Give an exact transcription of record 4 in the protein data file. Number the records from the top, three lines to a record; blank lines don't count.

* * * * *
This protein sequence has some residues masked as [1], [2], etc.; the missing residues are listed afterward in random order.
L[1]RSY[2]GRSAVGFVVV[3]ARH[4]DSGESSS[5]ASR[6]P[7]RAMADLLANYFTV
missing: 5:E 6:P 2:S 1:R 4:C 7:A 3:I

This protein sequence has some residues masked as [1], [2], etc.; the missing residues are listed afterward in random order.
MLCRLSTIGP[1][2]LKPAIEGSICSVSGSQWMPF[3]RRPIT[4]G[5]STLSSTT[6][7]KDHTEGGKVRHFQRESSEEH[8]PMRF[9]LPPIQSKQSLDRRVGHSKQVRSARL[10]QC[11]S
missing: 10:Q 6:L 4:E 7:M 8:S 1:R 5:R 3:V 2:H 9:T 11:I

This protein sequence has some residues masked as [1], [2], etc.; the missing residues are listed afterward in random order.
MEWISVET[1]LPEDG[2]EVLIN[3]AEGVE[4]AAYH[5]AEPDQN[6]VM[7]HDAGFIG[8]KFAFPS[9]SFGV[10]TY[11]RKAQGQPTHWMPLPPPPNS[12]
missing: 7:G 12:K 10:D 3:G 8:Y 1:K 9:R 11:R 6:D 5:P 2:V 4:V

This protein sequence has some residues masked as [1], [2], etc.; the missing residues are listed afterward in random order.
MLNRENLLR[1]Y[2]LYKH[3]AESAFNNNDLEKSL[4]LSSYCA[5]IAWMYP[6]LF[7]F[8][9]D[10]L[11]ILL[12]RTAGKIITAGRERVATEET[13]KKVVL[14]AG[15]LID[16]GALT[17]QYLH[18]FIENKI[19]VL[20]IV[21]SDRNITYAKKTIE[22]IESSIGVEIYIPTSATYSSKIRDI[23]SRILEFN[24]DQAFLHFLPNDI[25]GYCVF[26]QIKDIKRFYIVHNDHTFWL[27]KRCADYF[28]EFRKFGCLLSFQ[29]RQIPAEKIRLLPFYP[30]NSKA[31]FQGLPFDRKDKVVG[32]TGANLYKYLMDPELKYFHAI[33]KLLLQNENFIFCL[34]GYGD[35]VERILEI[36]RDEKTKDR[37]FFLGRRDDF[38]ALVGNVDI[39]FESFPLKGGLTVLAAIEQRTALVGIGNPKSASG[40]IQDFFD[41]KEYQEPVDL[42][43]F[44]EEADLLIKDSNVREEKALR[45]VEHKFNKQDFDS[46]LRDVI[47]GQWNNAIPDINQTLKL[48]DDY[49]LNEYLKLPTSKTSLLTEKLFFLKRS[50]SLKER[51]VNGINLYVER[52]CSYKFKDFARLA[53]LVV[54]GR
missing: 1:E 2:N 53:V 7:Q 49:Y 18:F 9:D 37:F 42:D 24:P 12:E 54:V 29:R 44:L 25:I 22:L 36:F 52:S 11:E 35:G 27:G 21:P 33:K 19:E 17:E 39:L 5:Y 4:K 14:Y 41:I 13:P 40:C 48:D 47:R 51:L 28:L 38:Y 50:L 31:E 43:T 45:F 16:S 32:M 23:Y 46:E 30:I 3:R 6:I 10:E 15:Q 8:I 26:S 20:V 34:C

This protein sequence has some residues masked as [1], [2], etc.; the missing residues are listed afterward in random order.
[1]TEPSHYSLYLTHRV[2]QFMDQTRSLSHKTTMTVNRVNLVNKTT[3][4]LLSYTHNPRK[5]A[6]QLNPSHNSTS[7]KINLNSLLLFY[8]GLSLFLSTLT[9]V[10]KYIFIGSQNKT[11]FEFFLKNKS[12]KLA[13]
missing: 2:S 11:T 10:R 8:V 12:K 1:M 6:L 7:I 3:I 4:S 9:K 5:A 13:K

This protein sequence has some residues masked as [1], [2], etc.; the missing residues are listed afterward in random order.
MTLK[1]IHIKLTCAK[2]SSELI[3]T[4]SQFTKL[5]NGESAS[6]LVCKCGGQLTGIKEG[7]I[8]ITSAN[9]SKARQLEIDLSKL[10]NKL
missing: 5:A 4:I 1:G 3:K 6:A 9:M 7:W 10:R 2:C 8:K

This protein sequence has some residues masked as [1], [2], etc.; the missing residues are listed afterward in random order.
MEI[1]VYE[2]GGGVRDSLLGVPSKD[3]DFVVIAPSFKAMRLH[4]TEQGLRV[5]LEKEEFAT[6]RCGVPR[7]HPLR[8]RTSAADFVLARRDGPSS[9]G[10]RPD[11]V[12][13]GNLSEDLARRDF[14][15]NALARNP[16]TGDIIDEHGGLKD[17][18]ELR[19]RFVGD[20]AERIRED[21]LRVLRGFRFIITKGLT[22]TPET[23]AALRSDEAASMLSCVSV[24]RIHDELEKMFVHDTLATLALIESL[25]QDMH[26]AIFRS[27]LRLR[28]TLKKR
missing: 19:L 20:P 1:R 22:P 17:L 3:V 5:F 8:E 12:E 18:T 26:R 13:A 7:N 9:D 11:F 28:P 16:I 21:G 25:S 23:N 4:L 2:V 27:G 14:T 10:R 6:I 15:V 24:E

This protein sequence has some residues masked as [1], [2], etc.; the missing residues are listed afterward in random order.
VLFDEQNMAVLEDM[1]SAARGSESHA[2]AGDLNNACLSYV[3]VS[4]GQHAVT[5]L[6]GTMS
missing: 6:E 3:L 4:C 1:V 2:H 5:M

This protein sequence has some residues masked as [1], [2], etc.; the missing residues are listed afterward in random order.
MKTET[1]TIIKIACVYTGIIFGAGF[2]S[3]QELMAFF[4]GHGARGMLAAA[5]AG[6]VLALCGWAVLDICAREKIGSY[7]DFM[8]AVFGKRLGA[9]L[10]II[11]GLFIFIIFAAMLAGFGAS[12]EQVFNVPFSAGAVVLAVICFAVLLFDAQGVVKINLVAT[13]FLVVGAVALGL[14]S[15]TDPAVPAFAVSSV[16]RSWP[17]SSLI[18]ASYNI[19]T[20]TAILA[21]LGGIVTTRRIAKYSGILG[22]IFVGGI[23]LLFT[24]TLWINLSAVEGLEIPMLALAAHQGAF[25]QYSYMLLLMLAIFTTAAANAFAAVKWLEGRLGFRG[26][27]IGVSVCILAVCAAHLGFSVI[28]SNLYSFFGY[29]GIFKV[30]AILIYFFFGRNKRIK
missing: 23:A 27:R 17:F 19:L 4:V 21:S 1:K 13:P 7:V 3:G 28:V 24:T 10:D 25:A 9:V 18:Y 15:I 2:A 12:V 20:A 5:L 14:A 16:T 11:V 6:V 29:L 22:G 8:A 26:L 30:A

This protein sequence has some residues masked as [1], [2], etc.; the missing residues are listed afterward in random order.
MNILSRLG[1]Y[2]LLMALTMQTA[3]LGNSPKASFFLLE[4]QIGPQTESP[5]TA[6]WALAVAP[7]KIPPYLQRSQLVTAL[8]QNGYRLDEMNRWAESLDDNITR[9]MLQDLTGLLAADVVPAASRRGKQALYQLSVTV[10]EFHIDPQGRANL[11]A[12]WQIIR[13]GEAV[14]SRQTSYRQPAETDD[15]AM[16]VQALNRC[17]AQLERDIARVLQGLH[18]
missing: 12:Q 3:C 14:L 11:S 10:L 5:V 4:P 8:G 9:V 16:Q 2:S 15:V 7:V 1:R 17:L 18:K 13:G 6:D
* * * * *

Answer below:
This protein sequence has some residues masked as [1], [2], etc.; the missing residues are listed afterward in random order.
MLNRENLLR[1]Y[2]LYKH[3]AESAFNNNDLEKSL[4]LSSYCA[5]IAWMYP[6]LF[7]F[8][9]D[10]L[11]ILL[12]RTAGKIITAGRERVATEET[13]KKVVL[14]AG[15]LID[16]GALT[17]QYLH[18]FIENKI[19]VL[20]IV[21]SDRNITYAKKTIE[22]IESSIGVEIYIPTSATYSSKIRDI[23]SRILEFN[24]DQAFLHFLPNDI[25]GYCVF[26]QIKDIKRFYIVHNDHTFWL[27]KRCADYF[28]EFRKFGCLLSFQ[29]RQIPAEKIRLLPFYP[30]NSKA[31]FQGLPFDRKDKVVG[32]TGANLYKYLMDPELKYFHAI[33]KLLLQNENFIFCL[34]GYGD[35]VERILEI[36]RDEKTKDR[37]FFLGRRDDF[38]ALVGNVDI[39]FESFPLKGGLTVLAAIEQRTALVGIGNPKSASG[40]IQDFFD[41]KEYQEPVDL[42][43]F[44]EEADLLIKDSNVREEKALR[45]VEHKFNKQDFDS[46]LRDVI[47]GQWNNAIPDINQTLKL[48]DDY[49]LNEYLKLPTSKTSLLTEKLFFLKRS[50]SLKER[51]VNGINLYVER[52]CSYKFKDFARLA[53]LVV[54]GR
missing: 1:E 2:N 53:V 7:Q 49:Y 18:F 9:D 37:F 42:D 24:P 12:E 54:V 29:R 44:L 25:I 22:L 36:F 52:S 11:E 35:G 27:G 21:P 33:K 19:E 17:E 39:L 5:Y 4:K 14:Y 41:I 13:P 40:C 48:D 47:R 51:L 28:L 38:Y 50:L 31:E 43:T 45:F 16:S 32:M 23:Y 46:E 30:I 3:R 6:I 10:E 15:Q 8:I 26:S 20:V 34:C